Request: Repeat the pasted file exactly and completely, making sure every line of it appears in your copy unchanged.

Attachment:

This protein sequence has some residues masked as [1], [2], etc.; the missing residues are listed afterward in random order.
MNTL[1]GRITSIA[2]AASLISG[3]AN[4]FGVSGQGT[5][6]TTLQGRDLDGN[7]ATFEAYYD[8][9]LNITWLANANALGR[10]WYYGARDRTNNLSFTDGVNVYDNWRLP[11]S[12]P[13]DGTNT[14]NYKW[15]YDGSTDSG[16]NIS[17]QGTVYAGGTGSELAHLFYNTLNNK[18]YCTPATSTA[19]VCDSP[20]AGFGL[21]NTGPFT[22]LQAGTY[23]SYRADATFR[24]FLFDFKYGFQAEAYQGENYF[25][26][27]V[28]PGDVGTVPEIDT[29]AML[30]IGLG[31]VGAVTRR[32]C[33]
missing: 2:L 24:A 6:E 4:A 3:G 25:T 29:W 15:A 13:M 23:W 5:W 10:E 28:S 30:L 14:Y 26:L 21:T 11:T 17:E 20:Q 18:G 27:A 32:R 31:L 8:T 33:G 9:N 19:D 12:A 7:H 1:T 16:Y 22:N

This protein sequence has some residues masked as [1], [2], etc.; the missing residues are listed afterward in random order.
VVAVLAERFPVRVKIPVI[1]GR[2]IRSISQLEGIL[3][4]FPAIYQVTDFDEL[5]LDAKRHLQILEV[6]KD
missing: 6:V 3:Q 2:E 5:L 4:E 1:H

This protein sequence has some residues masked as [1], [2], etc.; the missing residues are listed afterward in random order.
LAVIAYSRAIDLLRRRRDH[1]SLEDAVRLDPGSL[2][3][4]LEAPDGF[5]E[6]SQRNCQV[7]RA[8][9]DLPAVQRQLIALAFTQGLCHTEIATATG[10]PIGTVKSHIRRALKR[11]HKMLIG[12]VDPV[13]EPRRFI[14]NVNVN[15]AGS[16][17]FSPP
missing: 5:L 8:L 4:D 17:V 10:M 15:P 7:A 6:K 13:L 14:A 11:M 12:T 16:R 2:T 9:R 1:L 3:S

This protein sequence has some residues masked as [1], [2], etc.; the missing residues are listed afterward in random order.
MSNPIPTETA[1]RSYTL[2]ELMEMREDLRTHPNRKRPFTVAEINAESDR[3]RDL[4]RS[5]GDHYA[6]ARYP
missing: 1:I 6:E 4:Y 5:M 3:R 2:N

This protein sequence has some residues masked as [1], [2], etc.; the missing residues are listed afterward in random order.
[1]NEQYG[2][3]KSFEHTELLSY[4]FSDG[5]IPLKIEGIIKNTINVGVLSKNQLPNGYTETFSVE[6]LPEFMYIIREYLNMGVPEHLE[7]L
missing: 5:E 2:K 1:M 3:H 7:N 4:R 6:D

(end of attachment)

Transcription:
This protein sequence has some residues masked as [1], [2], etc.; the missing residues are listed afterward in random order.
MNTL[1]GRITSIA[2]AASLISG[3]AN[4]FGVSGQGT[5][6]TTLQGRDLDGN[7]ATFEAYYD[8][9]LNITWLANANALGR[10]WYYGARDRTNNLSFTDGVNVYDNWRLP[11]S[12]P[13]DGTNT[14]NYKW[15]YDGSTDSG[16]NIS[17]QGTVYAGGTGSELAHLFYNTLNNK[18]YCTPATSTA[19]VCDSP[20]AGFGL[21]NTGPFT[22]LQAGTY[23]SYRADATFR[24]FLFDFKYGFQAEAYQGENYF[25][26][27]V[28]PGDVGTVPEIDT[29]AML[30]IGLG[31]VGAVTRR[32]C[33]
missing: 2:L 24:A 6:E 4:A 3:G 25:T 29:W 15:A 13:M 23:W 5:W 10:E 28:S 30:L 14:Y 26:L 21:T 11:T 17:E 20:Q 18:G 27:A 32:R 31:L 8:T 33:G 9:N 19:D 12:A 7:H 1:T 16:Y 22:N

This protein sequence has some residues masked as [1], [2], etc.; the missing residues are listed afterward in random order.
VVAVLAERFPVRVKIPVI[1]GR[2]IRSISQLEGIL[3][4]FPAIYQVTDFDEL[5]LDAKRHLQILEV[6]KD
missing: 6:V 3:Q 2:E 5:L 4:E 1:H

This protein sequence has some residues masked as [1], [2], etc.; the missing residues are listed afterward in random order.
LAVIAYSRAIDLLRRRRDH[1]SLEDAVRLDPGSL[2][3][4]LEAPDGF[5]E[6]SQRNCQV[7]RA[8][9]DLPAVQRQLIALAFTQGLCHTEIATATG[10]PIGTVKSHIRRALKR[11]HKMLIG[12]VDPV[13]EPRRFI[14]NVNVN[15]AGS[16][17]FSPP
missing: 5:L 8:L 4:D 17:V 10:M 15:P 7:A 6:K 13:L 14:A 11:M 12:T 16:R 2:T 9:R 1:L 3:S

This protein sequence has some residues masked as [1], [2], etc.; the missing residues are listed afterward in random order.
MSNPIPTETA[1]RSYTL[2]ELMEMREDLRTHPNRKRPFTVAEINAESDR[3]RDL[4]RS[5]GDHYA[6]ARYP
missing: 1:I 6:E 4:Y 5:M 3:R 2:N

This protein sequence has some residues masked as [1], [2], etc.; the missing residues are listed afterward in random order.
[1]NEQYG[2][3]KSFEHTELLSY[4]FSDG[5]IPLKIEGIIKNTINVGVLSKNQLPNGYTETFSVE[6]LPEFMYIIREYLNMGVPEHLE[7]L
missing: 5:E 2:K 1:M 3:H 7:N 4:R 6:D